Where hath the hashtag gone? Social media platforms are migrating to a new way to present content, and it all started with Snapchat’s revolutionary “Live Stories” that premiered last year. With its amazing success, other platforms are seeing the benefit to curated feeds that offer simply great content. Instagram is offering its version and focuses on providing quality curated content surrounding Events; its first such event was Halloween.
The Decline of Hashtags?
It’s not quite time to declare the death of the hashtag, but it is easy to say that its use may be in decline. This is especially true with most social media platforms moving to curated newsfeeds that provide content for consumers. Instead of having to find the right spelling, syntax or words mashed up in a hashtag; these mediums, including Instagram, are realizing that people want content served up on a platter.
It is much easier for a consumer to check in on an “Event” in Instagram and get the best content, like videos on Halloween, than trying to curate that content themselves. From Twitter’s Moments, Snapchat’s Live Stories, and Instagram’s new Events; the true quality content can rise to the top.
Remember when Google’s algorithm returned poor quality content because it was not based on relevance, or when it often returned content that was not even close to the search terms? With these new storylines being produced and curated, the content in these events are exactly as advertised. Instagram’s Halloween Event featured videos uploaded in direct relation to Halloween. It gives content a way to get noticed on a much larger scale if their content is chosen and included in the feed. So have these new curated feeds killed the hashtag?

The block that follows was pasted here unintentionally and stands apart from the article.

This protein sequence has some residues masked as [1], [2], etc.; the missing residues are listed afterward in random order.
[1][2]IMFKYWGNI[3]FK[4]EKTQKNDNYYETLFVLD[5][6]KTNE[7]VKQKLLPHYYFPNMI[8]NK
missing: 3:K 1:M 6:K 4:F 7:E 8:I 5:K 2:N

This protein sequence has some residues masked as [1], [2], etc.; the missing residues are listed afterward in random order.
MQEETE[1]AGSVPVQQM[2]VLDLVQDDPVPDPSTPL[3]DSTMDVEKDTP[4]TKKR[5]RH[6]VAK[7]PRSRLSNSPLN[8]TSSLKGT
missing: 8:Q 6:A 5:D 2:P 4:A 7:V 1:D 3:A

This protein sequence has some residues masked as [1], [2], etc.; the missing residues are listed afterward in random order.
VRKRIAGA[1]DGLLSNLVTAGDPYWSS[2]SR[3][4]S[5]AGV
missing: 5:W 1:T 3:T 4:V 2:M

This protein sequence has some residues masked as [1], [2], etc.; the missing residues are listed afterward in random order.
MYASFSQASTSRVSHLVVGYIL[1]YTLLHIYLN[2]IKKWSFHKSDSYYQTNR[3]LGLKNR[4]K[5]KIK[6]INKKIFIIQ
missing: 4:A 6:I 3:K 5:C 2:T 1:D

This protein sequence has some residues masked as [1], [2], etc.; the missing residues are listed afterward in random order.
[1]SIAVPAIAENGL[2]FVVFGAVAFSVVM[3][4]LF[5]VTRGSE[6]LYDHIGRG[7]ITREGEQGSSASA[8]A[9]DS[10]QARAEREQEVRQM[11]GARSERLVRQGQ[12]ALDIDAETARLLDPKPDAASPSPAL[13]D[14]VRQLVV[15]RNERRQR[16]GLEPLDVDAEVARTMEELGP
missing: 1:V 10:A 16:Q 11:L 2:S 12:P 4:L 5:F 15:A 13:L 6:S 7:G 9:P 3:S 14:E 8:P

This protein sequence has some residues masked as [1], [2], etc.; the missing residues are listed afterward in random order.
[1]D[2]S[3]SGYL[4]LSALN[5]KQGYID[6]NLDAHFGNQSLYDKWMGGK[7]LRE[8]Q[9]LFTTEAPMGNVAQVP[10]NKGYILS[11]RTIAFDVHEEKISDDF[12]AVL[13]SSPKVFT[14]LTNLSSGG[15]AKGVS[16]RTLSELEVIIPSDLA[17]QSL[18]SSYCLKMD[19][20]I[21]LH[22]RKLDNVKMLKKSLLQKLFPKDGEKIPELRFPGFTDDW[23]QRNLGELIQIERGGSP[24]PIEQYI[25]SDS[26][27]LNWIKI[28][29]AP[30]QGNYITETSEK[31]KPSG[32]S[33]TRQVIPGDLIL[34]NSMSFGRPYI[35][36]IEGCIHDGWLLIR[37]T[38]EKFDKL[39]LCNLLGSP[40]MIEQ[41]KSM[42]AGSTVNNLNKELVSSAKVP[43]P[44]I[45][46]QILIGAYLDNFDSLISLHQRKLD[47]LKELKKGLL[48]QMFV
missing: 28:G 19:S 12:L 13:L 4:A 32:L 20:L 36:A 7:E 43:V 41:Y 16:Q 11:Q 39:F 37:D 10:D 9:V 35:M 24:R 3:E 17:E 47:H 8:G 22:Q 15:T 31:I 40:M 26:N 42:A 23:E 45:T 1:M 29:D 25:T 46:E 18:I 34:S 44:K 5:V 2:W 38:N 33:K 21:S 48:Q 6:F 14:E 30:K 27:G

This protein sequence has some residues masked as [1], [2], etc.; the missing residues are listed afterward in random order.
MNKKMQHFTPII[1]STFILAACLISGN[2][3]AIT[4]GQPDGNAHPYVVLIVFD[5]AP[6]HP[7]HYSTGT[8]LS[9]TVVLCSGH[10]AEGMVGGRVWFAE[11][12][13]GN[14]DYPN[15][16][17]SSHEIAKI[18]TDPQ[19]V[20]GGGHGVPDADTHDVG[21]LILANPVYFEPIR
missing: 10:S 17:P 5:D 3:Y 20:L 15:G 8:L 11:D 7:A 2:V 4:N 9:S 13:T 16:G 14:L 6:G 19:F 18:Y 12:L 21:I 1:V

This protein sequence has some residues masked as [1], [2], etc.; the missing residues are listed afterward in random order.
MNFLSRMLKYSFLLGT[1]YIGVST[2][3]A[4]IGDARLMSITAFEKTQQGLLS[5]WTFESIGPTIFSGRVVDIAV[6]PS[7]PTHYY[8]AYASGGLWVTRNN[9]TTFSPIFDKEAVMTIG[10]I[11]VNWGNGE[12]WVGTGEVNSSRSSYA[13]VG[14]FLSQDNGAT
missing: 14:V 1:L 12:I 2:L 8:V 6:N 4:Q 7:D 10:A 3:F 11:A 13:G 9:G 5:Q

Hashtag Lives for Now
Although the future of the hashtag may be uncertain, it sure lives today. Even though these feeds, like Instagram’s Events, are curated and stripped down to their base content, they usually still include hashtags in their posts. This allows people to still search for specifics within a major event such as Halloween.
Hashtags are also used by web power users to gather information, to curate these types of lists. They are still widely used by consumers as well for more in-depth topics, specific searches and outside these specific curated events or newsfeeds being produced.
However, over time as users come to rely on the curated lists or newsfeeds surrounding well known topics, issues, events, locations or items, it may change. Imagine a curated list of the best content such as video or pictures on “Jungle Cats” or “Easter Parades.” There are untold possibilities for the curation of online content, but with the ease of following these streams of content, they may well replace the hashtag.
However in the meantime, you may want to follow some of the trends of these special curated events in order to produce content for them, or even start your own Instagram Even if you are hosting a large event that will draw in large crowds. Either way, getting content in these new streams could provide great exposure for your company and products or services.